Where Wrestling's Regional History Lives!
June - August 1982
- Max Levy
As we pick up
with World Class Championship Wrestling during the latter part of 1982,
the promotion was staying on pretty much the same course as in the rest
of the year. The talent pool remained largely unchanged and even the
feuds stayed more or less the same. Kerry Von Erich continued to pursue
Ric Flair’s NWA World Title and take out all comers along the way.
Kevin Von Erich and King Kong Bundy continued to battle over the
American Title. New chapters were written in Bugsy McGraw’s feud with
Gary Hart’s and Arman Hussein’s H and H Limited. Perhaps things had
gotten a bit stale. Tapes of TV from the era show that crowds at The
Sportatorium were healthy, but the venerable building was far from sold
out. Change was coming in due course so the fall and early winter of
1982 served as a winding down period before the promotion would
transform itself into a juggernaut at the turn of the year.
The Championship Scene
Belts had a way of coming and
going in World Class so here’s a quick overview of the title
situation. The All-Asian Tag Team Title, recently won by Kevin and David
Von Erich, vanished and the American Tag Team Title returned to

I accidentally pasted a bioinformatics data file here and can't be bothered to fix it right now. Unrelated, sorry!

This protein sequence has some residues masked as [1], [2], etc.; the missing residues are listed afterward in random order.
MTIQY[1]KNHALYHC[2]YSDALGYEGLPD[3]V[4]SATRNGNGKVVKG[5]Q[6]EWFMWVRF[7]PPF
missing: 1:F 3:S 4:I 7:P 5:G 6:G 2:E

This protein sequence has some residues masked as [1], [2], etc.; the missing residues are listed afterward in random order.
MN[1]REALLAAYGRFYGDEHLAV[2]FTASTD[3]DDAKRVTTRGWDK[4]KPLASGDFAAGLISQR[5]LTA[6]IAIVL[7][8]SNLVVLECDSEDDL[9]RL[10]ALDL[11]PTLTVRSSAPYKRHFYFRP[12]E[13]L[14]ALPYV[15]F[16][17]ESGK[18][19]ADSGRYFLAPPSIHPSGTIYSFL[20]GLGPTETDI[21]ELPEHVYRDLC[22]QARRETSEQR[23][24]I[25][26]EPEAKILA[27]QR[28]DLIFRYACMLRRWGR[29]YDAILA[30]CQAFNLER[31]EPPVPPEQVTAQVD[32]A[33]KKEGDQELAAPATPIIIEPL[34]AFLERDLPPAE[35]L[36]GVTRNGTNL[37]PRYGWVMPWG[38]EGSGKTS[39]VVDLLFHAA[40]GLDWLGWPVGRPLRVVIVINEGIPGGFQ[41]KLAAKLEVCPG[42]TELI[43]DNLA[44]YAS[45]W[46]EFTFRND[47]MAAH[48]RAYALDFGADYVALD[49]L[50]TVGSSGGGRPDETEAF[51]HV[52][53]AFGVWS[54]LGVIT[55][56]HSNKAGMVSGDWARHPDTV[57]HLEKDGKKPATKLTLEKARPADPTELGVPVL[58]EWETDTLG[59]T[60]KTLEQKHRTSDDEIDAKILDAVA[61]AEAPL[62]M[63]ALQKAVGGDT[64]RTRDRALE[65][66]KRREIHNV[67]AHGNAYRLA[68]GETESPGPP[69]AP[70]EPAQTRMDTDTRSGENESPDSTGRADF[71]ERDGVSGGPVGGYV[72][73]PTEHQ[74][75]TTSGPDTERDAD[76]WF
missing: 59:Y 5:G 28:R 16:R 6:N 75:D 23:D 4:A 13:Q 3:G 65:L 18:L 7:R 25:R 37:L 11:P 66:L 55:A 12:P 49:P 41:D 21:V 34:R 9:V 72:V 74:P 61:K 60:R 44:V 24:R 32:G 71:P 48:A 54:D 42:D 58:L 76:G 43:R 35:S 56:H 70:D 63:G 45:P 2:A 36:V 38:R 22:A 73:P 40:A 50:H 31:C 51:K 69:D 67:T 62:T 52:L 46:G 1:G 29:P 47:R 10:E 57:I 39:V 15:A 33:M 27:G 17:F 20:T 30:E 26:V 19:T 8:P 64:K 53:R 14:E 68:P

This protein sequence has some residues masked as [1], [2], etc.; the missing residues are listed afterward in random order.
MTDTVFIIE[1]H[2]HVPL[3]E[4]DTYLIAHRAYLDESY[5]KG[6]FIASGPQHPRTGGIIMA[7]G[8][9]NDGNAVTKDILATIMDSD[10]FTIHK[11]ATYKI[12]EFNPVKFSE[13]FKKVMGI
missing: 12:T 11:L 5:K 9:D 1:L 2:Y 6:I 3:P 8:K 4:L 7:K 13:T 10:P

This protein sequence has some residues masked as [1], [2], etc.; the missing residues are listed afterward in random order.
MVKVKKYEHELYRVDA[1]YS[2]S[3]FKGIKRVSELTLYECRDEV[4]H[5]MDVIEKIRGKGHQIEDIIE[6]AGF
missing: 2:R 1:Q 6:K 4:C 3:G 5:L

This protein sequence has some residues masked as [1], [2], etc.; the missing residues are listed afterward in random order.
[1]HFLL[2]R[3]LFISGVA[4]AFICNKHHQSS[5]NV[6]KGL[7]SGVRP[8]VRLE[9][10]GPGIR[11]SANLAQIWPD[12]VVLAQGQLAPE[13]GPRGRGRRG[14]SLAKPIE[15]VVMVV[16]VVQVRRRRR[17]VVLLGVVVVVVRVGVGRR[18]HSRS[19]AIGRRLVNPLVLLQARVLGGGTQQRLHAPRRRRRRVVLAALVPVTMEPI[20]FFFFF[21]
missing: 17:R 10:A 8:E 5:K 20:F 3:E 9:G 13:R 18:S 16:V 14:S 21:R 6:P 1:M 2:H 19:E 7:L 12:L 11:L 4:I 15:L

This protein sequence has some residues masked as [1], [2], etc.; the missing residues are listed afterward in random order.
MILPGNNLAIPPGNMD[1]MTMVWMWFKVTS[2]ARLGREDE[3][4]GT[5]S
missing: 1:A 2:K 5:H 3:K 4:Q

prominence. Both the American and Texas Titles remained strong and the
TV Title continued to be defended in Fort Worth, but the Brass Knuckles
Title was rarely if ever mentioned anymore. Ric Flair’s NWA World
Title continued to be a matter of great concern. The famous World Class
Six Man Tag Team Title was inaugurated. The Great Kabuki was announced
as having won the All-Asian Heavyweight Title on a tour of Japan. In
fact World Class specifically invented this championship much as it had
with its version of the All-Asian Tag Team Title.
Comings and Goings
As always, wrestlers came and went from World Class Championship Wrestling. The Superfly flew out of the territory. Gary Hart continued to be active in World Class, but was occasionally and increasingly absent. Arman Hussein, always more of the junior partner of H and H, began to take a more forward role. Bugsy McGraw continued to be a thorn in the side of H and H, facing Bundy, Irwin, and the rest of the H and H contingent in singles bouts and in tag matches teaming with Ken Mantell, Brian Adias, and others.More...